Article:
As ACA Co-Ops Go Under, Advisors Are Left in the Lurch

It has been a rough year for health insurance co-ops established under the Affordable Care Act (ACA). At least a dozen of the 23 co-ops have failed, resulting in hundreds of thousands of policyholders and their advisors scrambling to line up alternative coverage.
 
And because the defunct co-ops received approximately $1.24 billion in loans from the federal government, these failures have cost taxpayers and the federal treasury. More troublesome, most of the surviving co-ops are in a precarious financial state, according to a report from the Inspector General of the Department of Health and Human Services.
 
But it doesn’t end there. A rough year for co-ops has led to troubled times for approximately 740,000 policyholders who have lost coverage and for health insurance advisors who have been told that commission payments are in jeopardy.
 
CoOportunity Health, which operated in Iowa and Nebraska, was one of the first co-ops to go under when it closed in February 2015. NAIFA Trustee Chuck Olson of Omaha says the closure hit many NAIFA-Nebraska members hard.
 
“This was horrible for advisors and a major inconvenience for consumers,” Olsen said. “A number of advisors had added staff and expanded their operations to handle the increased business. Now, not only is that business gone, but with the bankruptcy advisors were told they wouldn’t receive commissions for the work they had already done.”
 
ACA co-ops are designed to be private non-profit insurers that underwrite ACA-compliant plans and are entities owned by their policyholders, similar to a mutual insurance company. Co-ops, which are subject to all state insurance licensing requirements and financial standards like other insurers, are intended to compete in the individual and small group health insurance markets.
 
But unlike other insurers, many of the co-ops have taken on significant risk without the necessary capital to remain solvent. In a recent report by the Wall Street Journal, the failed co-ops priced polices too low to generate the needed revenue to pay claims and ensure profitability. The co-ops also had access to a limited pool of capital, as Congress made major cuts to the federal loan program established to pay start-up costs. These factors, along with a higher than expected number of claims, led to the current situation.
 
For advisors and their clients, the co-ops often looked like a good deal. The Iowa-Nebraska co-op boasted “prices 30 percent below the market and still promised agents fair commissions,” Olsen said. “The co-op relied on the expertise of professional advisors to distribute the product with the promise of compensation. Some agents had moved their entire block of clients over.”
 
But when the co-op declared bankruptcy, it was taken over by insurance regulators. The Iowa insurance department, which oversaw the co-op, decided to suspended commission payments to agents. Many agents who enrolled consumers in the co-op were facing the prospect of losing significant revenue owed to them and feeling the strain on their businesses.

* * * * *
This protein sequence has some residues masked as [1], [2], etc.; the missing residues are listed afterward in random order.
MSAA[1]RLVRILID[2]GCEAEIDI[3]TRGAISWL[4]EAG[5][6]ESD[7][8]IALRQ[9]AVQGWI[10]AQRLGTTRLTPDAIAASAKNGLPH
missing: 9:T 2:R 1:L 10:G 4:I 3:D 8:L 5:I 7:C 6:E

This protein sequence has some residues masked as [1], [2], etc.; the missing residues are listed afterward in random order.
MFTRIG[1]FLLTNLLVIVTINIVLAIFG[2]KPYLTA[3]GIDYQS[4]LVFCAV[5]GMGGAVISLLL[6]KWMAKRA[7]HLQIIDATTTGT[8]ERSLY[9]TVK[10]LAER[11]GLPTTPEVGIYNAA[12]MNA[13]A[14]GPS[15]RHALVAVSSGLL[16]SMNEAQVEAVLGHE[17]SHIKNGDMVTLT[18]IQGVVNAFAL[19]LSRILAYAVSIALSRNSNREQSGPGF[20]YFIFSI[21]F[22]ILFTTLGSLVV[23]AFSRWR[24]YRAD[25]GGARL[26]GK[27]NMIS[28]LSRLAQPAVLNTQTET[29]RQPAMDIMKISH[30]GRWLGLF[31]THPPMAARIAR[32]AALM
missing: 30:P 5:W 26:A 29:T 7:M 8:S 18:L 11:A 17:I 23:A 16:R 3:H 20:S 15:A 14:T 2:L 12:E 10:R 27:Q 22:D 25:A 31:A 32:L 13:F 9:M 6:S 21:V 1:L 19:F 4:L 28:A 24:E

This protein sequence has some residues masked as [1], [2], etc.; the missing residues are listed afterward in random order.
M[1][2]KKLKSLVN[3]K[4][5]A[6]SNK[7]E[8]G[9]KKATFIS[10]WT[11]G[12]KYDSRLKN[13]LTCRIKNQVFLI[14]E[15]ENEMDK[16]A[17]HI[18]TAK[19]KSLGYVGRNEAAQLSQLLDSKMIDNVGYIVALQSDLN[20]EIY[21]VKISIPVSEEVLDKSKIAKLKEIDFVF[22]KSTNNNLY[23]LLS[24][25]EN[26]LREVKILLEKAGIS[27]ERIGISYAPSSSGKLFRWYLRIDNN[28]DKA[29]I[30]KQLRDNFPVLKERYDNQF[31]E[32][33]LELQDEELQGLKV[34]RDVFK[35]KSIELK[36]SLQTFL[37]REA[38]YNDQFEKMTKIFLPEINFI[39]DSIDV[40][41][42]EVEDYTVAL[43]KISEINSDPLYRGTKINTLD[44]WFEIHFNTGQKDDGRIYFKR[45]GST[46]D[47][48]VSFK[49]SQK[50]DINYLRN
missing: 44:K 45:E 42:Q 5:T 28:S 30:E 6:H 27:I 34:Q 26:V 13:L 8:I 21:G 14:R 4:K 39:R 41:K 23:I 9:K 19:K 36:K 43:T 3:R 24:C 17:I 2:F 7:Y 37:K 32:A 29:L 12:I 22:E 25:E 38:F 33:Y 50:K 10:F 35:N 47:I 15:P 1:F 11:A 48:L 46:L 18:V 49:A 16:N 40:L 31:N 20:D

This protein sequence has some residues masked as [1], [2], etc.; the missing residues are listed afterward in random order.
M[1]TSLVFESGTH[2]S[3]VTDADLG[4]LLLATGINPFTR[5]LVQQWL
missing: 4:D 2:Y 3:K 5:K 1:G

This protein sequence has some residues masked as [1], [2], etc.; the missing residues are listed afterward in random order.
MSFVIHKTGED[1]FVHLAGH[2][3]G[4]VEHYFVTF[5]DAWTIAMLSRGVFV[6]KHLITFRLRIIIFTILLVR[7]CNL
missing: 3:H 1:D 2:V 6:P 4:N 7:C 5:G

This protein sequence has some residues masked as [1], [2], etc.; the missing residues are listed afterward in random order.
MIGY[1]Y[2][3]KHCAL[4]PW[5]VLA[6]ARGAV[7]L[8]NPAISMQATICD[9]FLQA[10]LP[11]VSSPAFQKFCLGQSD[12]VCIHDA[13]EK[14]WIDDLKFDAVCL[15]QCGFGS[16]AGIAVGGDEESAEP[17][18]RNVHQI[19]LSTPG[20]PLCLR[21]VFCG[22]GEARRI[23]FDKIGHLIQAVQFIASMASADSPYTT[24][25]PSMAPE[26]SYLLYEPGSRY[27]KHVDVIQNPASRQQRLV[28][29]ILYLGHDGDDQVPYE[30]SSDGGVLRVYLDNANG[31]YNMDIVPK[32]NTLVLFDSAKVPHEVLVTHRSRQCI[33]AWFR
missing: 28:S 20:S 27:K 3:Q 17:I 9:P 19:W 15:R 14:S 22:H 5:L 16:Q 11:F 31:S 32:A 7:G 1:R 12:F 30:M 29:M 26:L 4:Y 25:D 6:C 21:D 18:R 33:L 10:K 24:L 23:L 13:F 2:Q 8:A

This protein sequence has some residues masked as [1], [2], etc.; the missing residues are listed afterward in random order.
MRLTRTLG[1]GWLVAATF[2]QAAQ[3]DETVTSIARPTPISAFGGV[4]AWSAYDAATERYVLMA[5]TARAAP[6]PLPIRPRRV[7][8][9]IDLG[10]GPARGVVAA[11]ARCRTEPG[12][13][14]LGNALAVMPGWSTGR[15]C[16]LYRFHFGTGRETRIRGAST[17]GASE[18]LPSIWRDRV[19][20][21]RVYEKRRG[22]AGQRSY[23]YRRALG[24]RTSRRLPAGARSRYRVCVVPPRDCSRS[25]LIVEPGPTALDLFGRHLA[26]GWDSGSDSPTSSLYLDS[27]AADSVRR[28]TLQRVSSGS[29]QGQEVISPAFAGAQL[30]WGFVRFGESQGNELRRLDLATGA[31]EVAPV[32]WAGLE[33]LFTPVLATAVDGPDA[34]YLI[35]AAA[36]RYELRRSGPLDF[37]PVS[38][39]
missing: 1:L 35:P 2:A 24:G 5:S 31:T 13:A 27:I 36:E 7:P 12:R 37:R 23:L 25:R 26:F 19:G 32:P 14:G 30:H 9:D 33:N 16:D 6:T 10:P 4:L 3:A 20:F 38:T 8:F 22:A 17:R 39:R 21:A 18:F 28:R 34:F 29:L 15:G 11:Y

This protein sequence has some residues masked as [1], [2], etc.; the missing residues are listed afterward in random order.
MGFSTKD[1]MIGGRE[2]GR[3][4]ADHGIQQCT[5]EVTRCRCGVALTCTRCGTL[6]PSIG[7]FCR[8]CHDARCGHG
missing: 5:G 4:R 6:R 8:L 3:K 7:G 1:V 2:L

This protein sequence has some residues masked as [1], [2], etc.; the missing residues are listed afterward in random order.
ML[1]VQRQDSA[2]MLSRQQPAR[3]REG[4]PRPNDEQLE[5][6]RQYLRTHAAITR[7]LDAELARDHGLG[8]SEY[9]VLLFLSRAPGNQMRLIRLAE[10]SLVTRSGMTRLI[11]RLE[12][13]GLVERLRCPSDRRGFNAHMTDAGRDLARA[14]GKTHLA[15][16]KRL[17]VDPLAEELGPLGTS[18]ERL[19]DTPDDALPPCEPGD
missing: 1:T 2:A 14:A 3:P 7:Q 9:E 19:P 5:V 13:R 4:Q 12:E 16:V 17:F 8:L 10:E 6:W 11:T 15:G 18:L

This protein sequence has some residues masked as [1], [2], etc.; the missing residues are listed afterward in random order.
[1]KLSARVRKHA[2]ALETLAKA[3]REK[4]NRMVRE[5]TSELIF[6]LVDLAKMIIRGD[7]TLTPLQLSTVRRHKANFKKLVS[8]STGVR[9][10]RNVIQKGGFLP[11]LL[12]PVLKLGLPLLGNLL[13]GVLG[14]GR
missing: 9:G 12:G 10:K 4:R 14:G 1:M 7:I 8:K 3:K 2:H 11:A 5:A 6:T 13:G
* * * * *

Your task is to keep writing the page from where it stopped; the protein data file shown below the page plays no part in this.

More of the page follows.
NAIFA-Nebraska and NAIFA-Iowa lobbied promptly by first sending letters and then immediately meeting with regulators to get this decision reversed. Due to those critical efforts, agents will be placed higher in the bankruptcy process of the co-op to retrieve payments owed. State insurance regulators are working to receive funds from ACA risk programs to enable the co-op to meet some of its financial obligations, which include compensating agents. It is not known when the co-op will receive such funds and is uncertain how much advisors can recoup.
 
“We’re not sure how it will ultimately play out,” Olsen said. “Agents were moved into the upper ranks of debtors to be paid, above $140 million owed the U.S. government, but we just don’t know how much money will become available.”
 
A similar situation is now occurring in Colorado, where the failed co-op announced that it would suspend commission payments to agents for the final two months of this year.  Equally troubling, the co-op in Michigan, which will shut down at the end of this year, is now under the control of the state insurance department and therefore cannot legally pay commissions on policies sold prior to November 13, 2015. Advisors who are owed commissions will soon have to file claims to receive those payments through a process to be set up by the co-op.
 
NAIFA-National urges NAIFA state association executives and their government relations teams to be on the lookout for any co-ops that might be in financial trouble and to meet with the appropriate regulators to make the case for the continued payment of agent commissions.
 
“This is definitely something advisors in other states need to be aware of,” Olsen said. “They need to be ahead of the curve rather than just waiting for it to happen.”
 
“People put their trust in these co-ops and it ended up hurting consumers and hurting agent reputations,” he added. “What it comes down to is that we do what’s right for the client every time. We hope regulators will do what’s right for us.”
  • Posted December 18, 2015 IN


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